Finding Inspiration for People with Parkinson's Disease
By Jennifer Morganti, ND, NEEDS Director of Education
Imagine the frustration of having a disease that limits your ability to fully control your movement and facial expression, that advances slowly, will never go away, and likely worsen for the rest of your life. About 50,000-60,000 new cases of Parkinson's are diagnosed every year in the U.S. and there is currently no cure. This progressive neurological disease causes tremors, rigidity, impaired balance, and slower movement. It usually is diagnosed in people over 50, but there are many exceptions to that rule. The 52-year old actor Michael J. Fox was diagnosed at the very early age of 29. Twenty-three years later, he is now back to work as the star of his own new sitcom about living with Parkinson's disease, The Michael J Fox Show. He credits this milestone to his ability to sustain an optimistic attitude and sense of humor over the years. His determination and positive outlook on life serve as inspiration for anyone suffering from this chronic disease.
Staying optimistic can be challenging. There is always some uncertainty for anyone who is diagnosed with Parkinson's. Due to the lack of good testing options, diagnosis is not definitive, and up to one-quarter of the cases are misdiagnosed. There is high variability in the progression of the disease that can somewhat be controlled through lifestyle adjustments. Stress speeds up the course of the disease. A positive mental attitude is helpful, as well as exercise, and counseling. And just like the keys to healthy aging, staying social and having a good support group improves the health of a Parkinson's patient.
Scientists aren't clear on the exact cause of Parkinson's, but it is related to the destruction of nerve cells that make dopamine. Eventually dopamine supplies diminish, causing neurological symptoms. There appears to be a strong genetic component in many cases and expression of the genes may be triggered by excess inflammation, free radical damage, and mitochondrial dysfunction.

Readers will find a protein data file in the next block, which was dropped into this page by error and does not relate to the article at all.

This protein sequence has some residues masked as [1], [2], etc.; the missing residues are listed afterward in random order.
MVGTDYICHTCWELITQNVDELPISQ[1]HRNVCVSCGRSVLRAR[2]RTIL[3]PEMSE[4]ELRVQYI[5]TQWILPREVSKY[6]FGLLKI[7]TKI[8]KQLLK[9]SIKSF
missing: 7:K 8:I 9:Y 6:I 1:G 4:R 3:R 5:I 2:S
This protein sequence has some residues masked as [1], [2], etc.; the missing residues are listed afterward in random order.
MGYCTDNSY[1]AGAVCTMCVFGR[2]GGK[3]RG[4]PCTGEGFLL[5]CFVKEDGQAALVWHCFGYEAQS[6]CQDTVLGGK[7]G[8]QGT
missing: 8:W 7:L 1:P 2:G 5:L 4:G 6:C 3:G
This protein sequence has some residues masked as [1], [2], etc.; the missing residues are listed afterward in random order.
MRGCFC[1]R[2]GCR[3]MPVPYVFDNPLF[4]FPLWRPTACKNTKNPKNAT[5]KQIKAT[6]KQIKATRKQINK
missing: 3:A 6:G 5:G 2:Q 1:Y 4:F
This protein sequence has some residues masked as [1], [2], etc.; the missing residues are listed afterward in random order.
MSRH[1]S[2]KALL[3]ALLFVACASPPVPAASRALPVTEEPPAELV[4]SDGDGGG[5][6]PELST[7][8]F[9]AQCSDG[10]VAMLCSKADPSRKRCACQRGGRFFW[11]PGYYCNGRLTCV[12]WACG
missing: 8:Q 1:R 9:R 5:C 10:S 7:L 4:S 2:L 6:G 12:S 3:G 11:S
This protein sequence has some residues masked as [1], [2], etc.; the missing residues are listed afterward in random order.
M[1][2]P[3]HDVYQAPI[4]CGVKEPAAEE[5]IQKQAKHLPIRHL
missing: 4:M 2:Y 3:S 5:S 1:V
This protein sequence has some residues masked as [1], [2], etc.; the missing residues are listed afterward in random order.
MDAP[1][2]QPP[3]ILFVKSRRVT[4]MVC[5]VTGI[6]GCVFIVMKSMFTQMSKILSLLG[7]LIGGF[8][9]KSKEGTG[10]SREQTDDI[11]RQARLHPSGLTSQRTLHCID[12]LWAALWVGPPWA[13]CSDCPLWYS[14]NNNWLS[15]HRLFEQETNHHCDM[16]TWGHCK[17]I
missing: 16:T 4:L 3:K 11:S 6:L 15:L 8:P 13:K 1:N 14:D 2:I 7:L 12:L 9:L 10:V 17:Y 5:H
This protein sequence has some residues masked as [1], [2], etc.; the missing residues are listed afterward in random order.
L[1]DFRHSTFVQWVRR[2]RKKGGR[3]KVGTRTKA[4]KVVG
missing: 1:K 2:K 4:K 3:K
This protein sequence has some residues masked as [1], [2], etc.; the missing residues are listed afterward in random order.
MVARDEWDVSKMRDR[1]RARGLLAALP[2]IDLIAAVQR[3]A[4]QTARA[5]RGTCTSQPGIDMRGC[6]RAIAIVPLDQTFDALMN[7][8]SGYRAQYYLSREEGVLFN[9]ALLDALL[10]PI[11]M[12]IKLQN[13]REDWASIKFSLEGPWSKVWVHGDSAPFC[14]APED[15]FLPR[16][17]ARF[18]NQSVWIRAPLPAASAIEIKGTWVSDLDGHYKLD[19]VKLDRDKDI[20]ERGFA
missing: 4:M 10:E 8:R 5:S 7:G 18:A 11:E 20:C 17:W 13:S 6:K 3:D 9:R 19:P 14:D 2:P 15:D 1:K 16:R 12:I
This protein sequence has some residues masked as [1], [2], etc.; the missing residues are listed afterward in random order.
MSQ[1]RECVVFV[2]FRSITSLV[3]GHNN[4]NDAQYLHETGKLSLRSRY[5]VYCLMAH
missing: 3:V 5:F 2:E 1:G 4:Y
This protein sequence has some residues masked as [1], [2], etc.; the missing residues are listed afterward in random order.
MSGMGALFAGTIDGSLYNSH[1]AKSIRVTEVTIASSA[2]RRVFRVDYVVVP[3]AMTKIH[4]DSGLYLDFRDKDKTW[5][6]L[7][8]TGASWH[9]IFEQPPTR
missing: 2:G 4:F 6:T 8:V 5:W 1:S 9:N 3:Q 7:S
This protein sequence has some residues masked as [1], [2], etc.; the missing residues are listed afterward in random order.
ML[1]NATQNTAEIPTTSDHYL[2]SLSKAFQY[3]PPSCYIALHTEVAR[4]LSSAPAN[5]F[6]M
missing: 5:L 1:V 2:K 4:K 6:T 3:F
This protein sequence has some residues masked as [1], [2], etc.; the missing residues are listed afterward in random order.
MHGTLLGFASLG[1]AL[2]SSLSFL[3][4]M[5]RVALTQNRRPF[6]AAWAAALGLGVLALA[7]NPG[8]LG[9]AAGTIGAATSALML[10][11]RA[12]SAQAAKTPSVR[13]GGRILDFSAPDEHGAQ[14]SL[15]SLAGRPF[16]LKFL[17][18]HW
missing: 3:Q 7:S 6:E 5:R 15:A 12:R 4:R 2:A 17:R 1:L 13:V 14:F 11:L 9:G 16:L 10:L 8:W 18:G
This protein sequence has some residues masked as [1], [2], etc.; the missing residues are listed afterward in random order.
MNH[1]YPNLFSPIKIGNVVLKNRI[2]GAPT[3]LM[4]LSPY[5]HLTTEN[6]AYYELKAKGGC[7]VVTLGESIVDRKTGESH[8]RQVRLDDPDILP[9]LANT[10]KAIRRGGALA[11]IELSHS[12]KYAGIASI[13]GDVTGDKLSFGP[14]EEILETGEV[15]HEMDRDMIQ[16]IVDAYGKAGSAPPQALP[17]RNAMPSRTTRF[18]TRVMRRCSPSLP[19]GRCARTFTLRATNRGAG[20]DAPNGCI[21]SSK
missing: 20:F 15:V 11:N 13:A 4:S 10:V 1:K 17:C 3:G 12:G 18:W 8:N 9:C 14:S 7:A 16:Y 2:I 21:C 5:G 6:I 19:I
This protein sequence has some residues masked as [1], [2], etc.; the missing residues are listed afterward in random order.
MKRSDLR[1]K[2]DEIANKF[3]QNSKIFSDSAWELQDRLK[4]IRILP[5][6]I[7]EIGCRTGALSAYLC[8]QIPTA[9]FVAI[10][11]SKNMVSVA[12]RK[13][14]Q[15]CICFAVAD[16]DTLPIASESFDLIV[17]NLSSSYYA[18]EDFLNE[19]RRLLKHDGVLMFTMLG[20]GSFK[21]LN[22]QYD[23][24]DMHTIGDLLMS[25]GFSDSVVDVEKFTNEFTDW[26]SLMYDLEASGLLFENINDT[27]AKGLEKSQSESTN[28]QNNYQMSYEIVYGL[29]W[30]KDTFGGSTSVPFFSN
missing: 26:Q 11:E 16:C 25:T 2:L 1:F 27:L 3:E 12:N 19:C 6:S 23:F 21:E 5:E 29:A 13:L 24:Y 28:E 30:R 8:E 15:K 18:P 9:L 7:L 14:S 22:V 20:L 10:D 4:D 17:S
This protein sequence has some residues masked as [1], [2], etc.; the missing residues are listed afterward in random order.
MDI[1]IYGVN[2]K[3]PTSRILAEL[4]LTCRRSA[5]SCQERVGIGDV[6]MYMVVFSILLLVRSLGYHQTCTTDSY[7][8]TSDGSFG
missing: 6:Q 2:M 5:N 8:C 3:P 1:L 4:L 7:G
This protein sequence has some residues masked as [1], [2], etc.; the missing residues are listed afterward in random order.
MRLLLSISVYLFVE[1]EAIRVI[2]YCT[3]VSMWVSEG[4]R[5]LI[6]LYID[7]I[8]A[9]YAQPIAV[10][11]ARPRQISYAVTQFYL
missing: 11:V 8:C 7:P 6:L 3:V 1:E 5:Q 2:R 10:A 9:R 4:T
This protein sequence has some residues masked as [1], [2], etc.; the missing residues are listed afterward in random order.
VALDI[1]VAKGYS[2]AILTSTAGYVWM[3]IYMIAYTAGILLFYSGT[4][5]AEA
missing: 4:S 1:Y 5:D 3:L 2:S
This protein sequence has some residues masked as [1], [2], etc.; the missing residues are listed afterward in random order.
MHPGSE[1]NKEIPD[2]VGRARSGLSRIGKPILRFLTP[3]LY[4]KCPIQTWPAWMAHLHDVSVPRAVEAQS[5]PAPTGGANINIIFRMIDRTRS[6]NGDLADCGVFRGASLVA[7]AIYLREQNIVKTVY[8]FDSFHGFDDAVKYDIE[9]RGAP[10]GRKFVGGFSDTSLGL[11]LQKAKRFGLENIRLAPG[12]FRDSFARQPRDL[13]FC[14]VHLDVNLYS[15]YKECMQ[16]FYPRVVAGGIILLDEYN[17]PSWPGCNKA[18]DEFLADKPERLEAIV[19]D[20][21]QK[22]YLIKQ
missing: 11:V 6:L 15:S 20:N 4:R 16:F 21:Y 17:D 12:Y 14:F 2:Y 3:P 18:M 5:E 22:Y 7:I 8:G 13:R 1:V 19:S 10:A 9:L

There are some preliminary studies on natural supplements that may be helpful for Parkinson's, but there needs to be a much larger investment in research on natural treatments. Vitamin D, Co-Q10, and detoxification are three promising natural approaches to addressing Parkinson's.
Vitamin D is an anti-inflammatory that helps reduce oxidative stress from free radicals. Several studies have found a correlation between low vitamin D levels and people with Parkinson's.I One small study found that over 72% of 109 Parkinson's patients had serum vitamin D levels below 30 ng/mL.II Another small study found that supplementing Parkinson's patients with 1,200 IU vitamin D over the course of a year prevented escalation of Parkinson's symptoms, as compared to those taking a placebo. Using two different Parkinson's rating systems, the group taking placebo was shown to have significant escalation of symptoms over the course of the year. Those taking vitamin D had stabilization of their symptoms, despite the low dosage. After the study, the researchers wondered if the dose was too low to elicit an improvement in symptoms, but clearly even the low dose showed a significant benefit.III
Co-Q10 is known to support mitochondrial function and is a potent antioxidant that can protect neuronal death, making it an excellent potential treatment for neurological diseases such as Huntington's Disease, ALS, and Parkinson's. The most compelling study was published in 2002, with 80 Parkinson's patients. They took placebo or Co-Q10 at doses of 300, 600, or 1,200 mg daily for 16 months. The researchers used a rating scale to measure symptoms, and found those taking placebo showed the most severe deterioration in symptoms. In the groups taking Co-Q10, there was a slowing of progression, with the largest dosage showing the best outcome. This group taking 1,200 mg daily had the best physical functioning and independence after the 16-month trial.IV
If you research Parkinson's Disease and toxicity, you will see a lot of vague references to possible environmental causes, but not enough substantial scientific studies. Pesticides are linked in some research, as they seem to accumulate in the nerve pathway that transmits dopamine. Mercury toxicity, herbicides, organophosphates, mold, zinc, and iron excess and drug abuse are suggested as possible triggers, but it is hard to make a strong direct link because as one study states, there is quite a long pre-disease phase where there are no symptoms.V Hopefully, environmental toxins will be a focus in future Parkinson's research efforts. As a precaution, it would probably be wise to support liver detoxification at a minimum. The detox cocktail, comprised of glutathione, lipoic acid, and vitamin C is a good place to start.
One of the best Parkinson's informational websites that I have found on this topic is the Michael J Fox Foundation for Parkinson's Research (www.Michaeljfox.org). They offer a lot of well-written education for both patients and caregivers, fundraising activities, and an aggressive research foundation. If a cure is to be found, my bet is on this organization to find it. His extremely positive attitude should provide hope for anyone suffering from this disease.
I Neurology, Volume 2012 (2012), Article ID 134289, 11 pages
II Int J Endocrinol. 2013;2013:689149
III Am J Clin Nutr May 2013 vol. 97 no. 5 1004-1013
IV Arch Neurol. 2002 Oct;59(10):1541-50
V Neurology Research International, Volume 2010, Article ID 103094, 10
*This statement has not been evaluated by the Food & Drug Administration. This product is not intended to diagnose, treat, cure or prevent any disease.